Creighton's men's basketball program has been placed on two years of probation and handed minor recruiting penalties for rules violations involving a former assistant coach, the NCAA announced on Tuesday.
The investigation conducted by the Division I Committee on Infractions is part of the broader corruption scandal that has engulfed college basketball since 2017, when the Federal Bureau of Investigation and prosecutors in New York announced the arrest of several coaches, advisors and apparel executives on charges of bribery and wire fraud.
According to the NCAA investigation, the former Creighton assistant coach, previously identified in federal indictments as Preston Murphy, "violated NCAA ethical conduct rules" by accepting payment from a business manager seeking to entice current student-athletes to sign with his management company.
The penalties assessed on Creighton's basketball program and athletics department include the two years of probation and the acceptance of minor sanctions related to recruiting already self-imposed by the school, including a reduction of one scholarship for the 2021-22 and 2022-23 academic years and a reduction in the number of allowable official visits during the same span.
Murphy was given a two-year show-cause order, meaning any school looking to hire him during that time must "restrict him from any athletically related duties unless it shows cause why the restrictions should not apply."
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The violation took place "when the assistant coach accepted money from the management company in the context of the group discussing Creighton basketball players who could become future clients," the NCAA said.
While acknowledging the assistant coach "did not say much" during the meeting, which took place in Las Vegas in 2017 and also included an outside agent, the NCAA investigation found the coach did accept an envelope containing $6,000 from the business manager.
"For us, that constituted an NCAA violation," said Sankar Suryanarayan, university counsel at Princeton and the chief hearing officer for the infractions committee.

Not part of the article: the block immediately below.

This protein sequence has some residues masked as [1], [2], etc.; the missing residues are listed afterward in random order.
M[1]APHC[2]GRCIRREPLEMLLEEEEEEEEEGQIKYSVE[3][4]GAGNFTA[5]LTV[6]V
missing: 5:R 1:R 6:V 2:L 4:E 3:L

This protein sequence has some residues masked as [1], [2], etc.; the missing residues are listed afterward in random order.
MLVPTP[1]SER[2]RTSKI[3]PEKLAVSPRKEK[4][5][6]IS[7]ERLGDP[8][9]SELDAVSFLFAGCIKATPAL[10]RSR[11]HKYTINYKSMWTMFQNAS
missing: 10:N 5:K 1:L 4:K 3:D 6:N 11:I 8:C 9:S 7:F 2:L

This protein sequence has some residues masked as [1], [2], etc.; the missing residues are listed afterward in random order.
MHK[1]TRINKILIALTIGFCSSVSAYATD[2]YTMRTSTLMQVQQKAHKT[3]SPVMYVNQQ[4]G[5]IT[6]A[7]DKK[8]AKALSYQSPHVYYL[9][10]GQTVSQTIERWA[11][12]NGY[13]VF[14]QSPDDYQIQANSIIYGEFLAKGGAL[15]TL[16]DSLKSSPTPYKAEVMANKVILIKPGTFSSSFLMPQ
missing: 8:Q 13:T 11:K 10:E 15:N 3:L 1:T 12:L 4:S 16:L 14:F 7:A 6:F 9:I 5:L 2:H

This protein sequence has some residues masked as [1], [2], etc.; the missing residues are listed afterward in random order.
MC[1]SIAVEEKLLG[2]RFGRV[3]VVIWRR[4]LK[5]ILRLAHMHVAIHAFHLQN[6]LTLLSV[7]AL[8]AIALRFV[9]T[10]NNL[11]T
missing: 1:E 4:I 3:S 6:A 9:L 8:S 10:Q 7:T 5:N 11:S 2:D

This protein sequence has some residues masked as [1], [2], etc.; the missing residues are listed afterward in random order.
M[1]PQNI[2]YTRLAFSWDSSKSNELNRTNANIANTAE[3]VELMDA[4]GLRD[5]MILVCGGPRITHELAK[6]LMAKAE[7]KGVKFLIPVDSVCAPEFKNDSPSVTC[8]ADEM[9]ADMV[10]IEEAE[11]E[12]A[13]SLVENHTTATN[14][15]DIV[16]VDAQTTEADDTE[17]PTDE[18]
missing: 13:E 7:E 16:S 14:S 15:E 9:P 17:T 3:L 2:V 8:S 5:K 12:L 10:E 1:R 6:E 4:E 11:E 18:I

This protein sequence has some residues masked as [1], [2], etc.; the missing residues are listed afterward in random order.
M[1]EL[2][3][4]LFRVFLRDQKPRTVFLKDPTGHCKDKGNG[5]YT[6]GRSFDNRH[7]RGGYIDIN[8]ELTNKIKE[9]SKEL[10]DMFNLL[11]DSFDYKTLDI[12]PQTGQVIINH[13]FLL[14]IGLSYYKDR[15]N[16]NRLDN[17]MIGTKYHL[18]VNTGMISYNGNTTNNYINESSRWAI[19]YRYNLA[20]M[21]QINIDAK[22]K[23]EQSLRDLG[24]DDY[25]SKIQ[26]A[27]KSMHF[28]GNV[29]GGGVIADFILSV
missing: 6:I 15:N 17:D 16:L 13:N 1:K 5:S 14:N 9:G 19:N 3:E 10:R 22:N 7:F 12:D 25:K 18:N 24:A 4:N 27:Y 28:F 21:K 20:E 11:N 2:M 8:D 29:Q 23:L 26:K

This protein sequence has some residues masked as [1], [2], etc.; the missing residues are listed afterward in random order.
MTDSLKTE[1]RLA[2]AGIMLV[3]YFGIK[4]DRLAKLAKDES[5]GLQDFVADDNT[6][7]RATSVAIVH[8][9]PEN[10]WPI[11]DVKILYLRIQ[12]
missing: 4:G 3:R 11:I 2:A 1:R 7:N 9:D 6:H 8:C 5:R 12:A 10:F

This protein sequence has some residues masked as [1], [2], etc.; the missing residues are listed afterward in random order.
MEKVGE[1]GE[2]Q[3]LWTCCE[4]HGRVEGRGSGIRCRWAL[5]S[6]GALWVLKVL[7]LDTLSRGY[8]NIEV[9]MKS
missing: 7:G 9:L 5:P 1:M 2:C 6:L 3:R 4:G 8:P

The investigation also discovered multiple occasions when the assistant misled university officials and members of the NCAA enforcement staff.
During an internal review of the men's program conducted by the athletics department in October 2018, the assistant hid the details of the meeting when asked on a questionnaire whether he had ever "received anything of value from an agent, financial advisor or apparel representative."
He made the same assertion when interviewed by NCAA staff members in May 2019, constituting a "failure to provide complete and truthful information."
However, the assistant did share details of the meeting with head coach Greg McDermott, who then informed Creighton athletics director Bruce Rasmussen. According to the NCAA, Rasmussen embarked on his own investigation without coordinating with his compliance department, during which the coach shared that he attended the meeting aware that he would be handed a payment but gave the money to the agent, described as "a close friend" to the coach.
Despite being aware the coach accepted this payment, Rasmussen decided that an NCAA violation did not occur and did not share his knowledge of the incident until March 2019, when federal indictments identified Murphy and his participation in the meeting.
Rasmussen "should have reported what he knew sooner," Suryanarayan said. "He needed to conduct a reasonable investigation and we felt he did not."
Under NCAA bylaws and guidelines, Creighton was assessed a Level I-mitigated penalty, Murphy was leveled with a Level I-aggravated penalty. Rasmussen was given a Level II-mitigated penalty. As defined by the NCAA, Level I charges represent a "severe breach of conduct" and Level II a "significant breach of conduct."
The case is part of the ongoing scandal linked to recruiting enticements and other forms of bribery that has consumed some of the biggest programs and coaches in the sport, including Arizona, Kansas, Louisville and Southern California.
The scandal led to the creation of the Independent Accountability Resolution Process, or IARP, a group of independent investigators tasked with reviewing select cases of rules violations assigned by a referral committee. IARP has conducted or is currently conducting reviews of cases involving Arizona, Kansas, LSU and others.
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